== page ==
OPSM 451 Service Operations Management Ko&ccedil; University
OPSM 301 Operations Management
Class 10:
Introduction to Linear
Programming
Zeynep Aksin
zaksin@ku.edu.tr
Announcements
 Assignment 2 due on Monday
 Midterm 1 next Wednesday
 On Monday October 31, OPSM 301 class
will be held in the computer lab SOS 180
– Will show how to use Excel Solver to solve
linear programs
– You will need this for assignment 3
A Kristen’s like example
R1
R2
2 min/unit
10 min/unit
•Flow time T = 2+10+6 = 18 min.
•System cycle time 1/R= 10 min.
•Throughput rate R= 6 units / hour
•Utilizations: R1: 2/10=20%
R2=100% (bottleneck)
R3=6/10=60%
R3
6 min/unit
Tools: Gantt Chart
Gantt charts show the time at which different
activities are performed, as well as the sequence of
activities
Resources
1
activities
2
3
4
time
Three Workers
R2
R1
2 min/unit
10 min/unit
W2
W1
R3
R2
R1
1
1
R3
6 min/unit
2
2
W3
3
3
4
4
5
5
1 2 3 4 5
10
20
30
40
50
60
Three Workers
Throughput time for
a rush order of 1 unit
R3
R2
System cycle time
1
1
2
2
3
3
4
4
5
5
Throughput time for
an order of 5 units
R1
1 2 3 4 5
10
20
30
40
50
60
Two Workers
W2
W1
R3
R2
R1
1
1
2
2
3
3
4
4
5
5
1 2 3 4 5
10
20
30
40
50
60
 Demand information is available
 You and your roommate decide to focus
on chocolate chip or oatmeal raisin
Product Mix Decisions:
Sale Price of Chocolate Chip Cookies:
Cost of Materials:
\$5.00/dozen
\$2.50/dozen
Sale Price of Oatmeal Raisin Cookies:
Cost of Materials:
\$5.50/dozen
\$2.40/dozen
Maximum weekly demand of
Maximum weekly demand of
Total weekly operating expense
100 dozen
50 dozen
\$270
Product Mix Decisions
Total time available in week:
20 hrs
Processing
Times
Mix &amp;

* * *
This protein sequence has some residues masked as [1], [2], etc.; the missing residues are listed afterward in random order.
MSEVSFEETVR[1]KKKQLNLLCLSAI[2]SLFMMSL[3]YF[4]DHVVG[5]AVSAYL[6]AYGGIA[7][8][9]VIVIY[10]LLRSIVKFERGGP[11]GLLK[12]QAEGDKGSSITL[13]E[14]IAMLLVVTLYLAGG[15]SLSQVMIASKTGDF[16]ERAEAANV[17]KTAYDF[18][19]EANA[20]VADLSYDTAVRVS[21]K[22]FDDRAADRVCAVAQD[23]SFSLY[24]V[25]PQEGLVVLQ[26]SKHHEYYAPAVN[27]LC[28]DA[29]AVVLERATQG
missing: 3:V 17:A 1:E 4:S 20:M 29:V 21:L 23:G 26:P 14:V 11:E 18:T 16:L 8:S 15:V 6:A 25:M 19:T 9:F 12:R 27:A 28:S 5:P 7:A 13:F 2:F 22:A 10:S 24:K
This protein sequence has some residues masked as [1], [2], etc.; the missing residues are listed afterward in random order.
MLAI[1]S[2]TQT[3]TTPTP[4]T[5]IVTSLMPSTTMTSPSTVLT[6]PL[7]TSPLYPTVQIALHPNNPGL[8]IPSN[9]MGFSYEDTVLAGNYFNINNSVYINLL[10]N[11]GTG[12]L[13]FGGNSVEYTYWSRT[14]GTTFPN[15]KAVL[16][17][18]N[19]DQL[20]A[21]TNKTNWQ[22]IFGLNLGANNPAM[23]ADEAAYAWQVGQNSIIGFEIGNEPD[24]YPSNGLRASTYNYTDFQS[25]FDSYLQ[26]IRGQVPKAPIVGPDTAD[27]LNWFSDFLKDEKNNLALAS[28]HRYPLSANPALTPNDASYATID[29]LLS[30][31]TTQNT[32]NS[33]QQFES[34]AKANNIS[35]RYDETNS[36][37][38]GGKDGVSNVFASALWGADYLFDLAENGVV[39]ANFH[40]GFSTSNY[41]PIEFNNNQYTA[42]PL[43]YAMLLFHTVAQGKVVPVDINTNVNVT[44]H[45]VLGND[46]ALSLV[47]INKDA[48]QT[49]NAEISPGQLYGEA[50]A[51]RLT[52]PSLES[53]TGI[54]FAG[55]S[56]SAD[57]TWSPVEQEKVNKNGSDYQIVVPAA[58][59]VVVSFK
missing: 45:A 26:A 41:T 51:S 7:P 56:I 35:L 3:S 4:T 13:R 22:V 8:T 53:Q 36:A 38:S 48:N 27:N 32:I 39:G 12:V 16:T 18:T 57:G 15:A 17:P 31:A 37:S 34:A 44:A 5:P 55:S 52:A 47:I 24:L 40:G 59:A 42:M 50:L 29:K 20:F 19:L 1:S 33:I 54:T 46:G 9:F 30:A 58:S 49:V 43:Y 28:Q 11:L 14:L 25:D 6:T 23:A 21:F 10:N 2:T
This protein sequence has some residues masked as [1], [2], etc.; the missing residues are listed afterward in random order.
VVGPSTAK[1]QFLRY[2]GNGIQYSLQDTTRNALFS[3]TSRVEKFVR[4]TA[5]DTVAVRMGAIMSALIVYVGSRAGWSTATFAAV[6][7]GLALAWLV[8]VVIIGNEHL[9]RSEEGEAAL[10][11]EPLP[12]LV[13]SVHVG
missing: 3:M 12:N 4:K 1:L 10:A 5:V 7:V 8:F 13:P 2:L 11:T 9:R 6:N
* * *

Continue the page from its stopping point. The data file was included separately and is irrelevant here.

Dish
Chocolate
Chip
8 mins.
(6+2/tray)
1
9
Oatmeal
Raisin
5 mins.
(3+2/tray)
1
14
Resource
You
RM+Oven
Oven
&amp; Set
Pack
Total
5
2/tray
1
26
2
2/tray
1
25
RM
RM
Product Mix Decisions
Margin per dozen Chocolate Chip cookies =
\$2.50
Margin per dozen Oatmeal Raisin cookies =
\$3.10
Margin per oven minute from Chocolate
Chip cookies = \$2.50 / 10 = \$ 0.250
Margin per oven minute from Oatmeal
Raisin cookies = \$3.10 / 15 = \$ 0.207
Baking only one type
 If I bake only chocolate chip:
– In 20 hours I can bake 120 dozen
– At a margin of 2.50 I will make 120*2.5=300
– But my demand is only 100 dozen!
 If I bake only oatmeal raisin:
– In 20 hours I can bake 80 dozen
– At a margin of 3.10 I will make 80*3.10=248
– But my demand is only 50 dozen!
 What about a mix of chocolate chip and
oatmeal raisin? What is the best product
mix?
Linear programming
Announcement
 Linear programming: Appendix A from
another book-copy in course pack
 Skip graphical solution, skip sensitivity
analysis for now
 You can use examples done in class,
example A1, solved problem 1, Problem 3
as a study set (and all other problems if
you like)
Introduction
 We all face decision about how to use
limited resources such as:
– time
– money
– workers/manpower
Mathematical Programming...
 find the optimal, or most efficient, way of
using limited resources to achieve
objectives.
 Optimization
Example Applications
 OPSM: Product mix problem-how much of
each product should be produced given
resource constraints to maximize profits
 Finance: Construct a portfolio of securities
that maximizes return while keeping &quot;risk&quot;
below a predetermined level
 Marketing: Develop an advertising strategy
to maximize exposure of potential
customers while staying within a
predetermined budget
Components of Linear Programming
 A specified objective or a single goal, such as the
maximization of profit, minimization of machine idle
time etc.
 Decision variables represent choices available to
the decision maker in terms of amounts of either
inputs or outputs
 Constraints are limitations which restrict the
alternatives available to decision makers
Conditions for Applicability of
Linear Programming
 Resources must be limited
 There must be an objective function
 There must be linearity in the constraints and in
the objective function
 Resources and products must be homogeneous
 Decision variables must be divisible and nonnegative
Components of Linear Programming
 There are three types of constraints:
– (=&lt;) An upper limit on the amount of some scarce
resource
– (&gt;=) A lower bound that must be achieved in the
final solution
– (=) An exact specification of what a decision
variable should be equal to in the final solution